You Do You!
In an environment as competitive as grad school, it’s difficult to avoid the mounting pressure to compare oneself to those around you. Who landed that AMAZING summer internship? Who got an interview for that new position? Who made an elaborate portfolio? Who was asked to join that special committee? And, the list of questions goes on…
As much as it’s natural to make comparisons with others in a similar program or situation as you, it’s not the most healthy or productive undertakings. Let’s face it. It absolutely sucks when someone gets something that you wanted…whether it was a job, a grade, or an award.
This type of competition pervades our world—just look at celebrities. When Adele beat out Taylor Swift for the Golden Globe Award, Taylor did not seem like a happy camper. She likely was comparing herself to Adele…Regardless of who you like better, both ladies have unique talents that have gotten them to their respective levels of success in the music industry. Was Taylor comparing herself to Adele in that moment? Maybe…Not only was it not a good look for Taylor’s image, but it’s also completely unproductive for her to even entertain a comparison. Instead, Taylor should just focus on writing her next angst-ridden song about a past lover that’s going to turn into yet another mega hit (please don’t get me wrong, I do love Taylor though…)
Nevertheless, I digress.
Comparisons are nearly impossible to avoid in grad school, especially if your program is small. Everyone knows everyone’s business, literally. While small cohorts have their benefits in terms of creating a sense of community and a supportive network, they also have one major drawback. It’s WAY TOO easy to compare yourself to your classmate sitting next to you. You may have taken every single class together, completed similar practicum and internships, and have similar career aspirations. But, I urge, beg, plead you to avoid the temptation to compare!
Here’s the thing. You are not the person sitting next to you. You are not the person who graduated last year. You are not the candidate applying for your program. You. Are. You.
Now, you may be thinking—well, obviously. I am my own person. That’s great. I hope you really feel that way, but
We’ve been trained to compare ourselves to others since high school. Who’s going to land the number 1, 2, 3, 4, and so on ranking in the class? What did you get on your SATs? A 1280….oh, well I got a 1300.
With eight years separating me from my senior year of high school, here’s my response: BIG DEAL!
As grad students, the temptation to compare unfortunately ensues. But, that’s not to say that we can’t fight the urge, right??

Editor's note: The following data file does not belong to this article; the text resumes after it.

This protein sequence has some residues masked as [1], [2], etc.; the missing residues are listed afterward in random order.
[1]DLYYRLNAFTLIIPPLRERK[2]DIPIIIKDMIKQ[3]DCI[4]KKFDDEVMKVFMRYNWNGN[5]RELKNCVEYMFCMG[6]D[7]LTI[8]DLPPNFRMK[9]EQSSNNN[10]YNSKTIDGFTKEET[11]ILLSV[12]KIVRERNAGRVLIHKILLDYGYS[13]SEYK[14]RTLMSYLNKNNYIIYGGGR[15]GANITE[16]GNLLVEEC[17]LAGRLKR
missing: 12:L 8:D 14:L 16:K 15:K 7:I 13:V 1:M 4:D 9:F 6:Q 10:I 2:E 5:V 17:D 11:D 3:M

Please don’t get me wrong. Comparisons aren’t always bad. This New York Times article argues that comparisons can help you learn and grow.
It’s also important to acknowledge that not all comparisons are created equal.
Productive Comparisons: These drive you to be better and do better in life, personally, professionally, physically, and beyond.
- For instance, one might say: Oprah came from an extremely rough upbringing (similar to mine), but she has reached unprecedented success in her life. If she can do it, so can I. In this example, the comparison serves to inspire positive and encouraging thoughts.
Unproductive Comparisons: These bring you down into the depths of despair. They don’t inspire positive change, and they often stop you in your tracks and create roadblocks to progress.
- Someone making an unproductive comparison may say: He only had to do 5 interviews before he got a job offer, whereas I’ve already done 15 and have met nothing but rejection. I should just throw in the towel because clearly my efforts are not paying off. In this instance, the comparison brings about negative and discouraging thoughts.
The goal is to try to make only productive, positive comparisons and avoid the negative, unproductive ones.
When the urge to unproductively compare comes upon you, remember:
You’re unique: You have talents and strengths that no one else has. Just because someone did better than you in “x” doesn’t mean they will do better than you in “y.”
You’re wasting your time: Making a negative comparison is going to get you nowhere fast. Whatever the other person got that you want is not going to come to you through comparison.
You’re probably uninformed: If you’re comparing yourself to someone else, you most likely didn’t conduct extensive research into the comparison. Just because it appears as though someone else is doing better than you doesn’t mean that it’s true. Life is so circumstantial, and the grass tends to seem greener from the other side.
There’s a really simple solution to this whole comparison business. It lies in three words:
You. Do. You!
Don’t underestimate the power of the You Do You philosophy. If you live by it, you’ll be happier…and you’ll probably have more friends…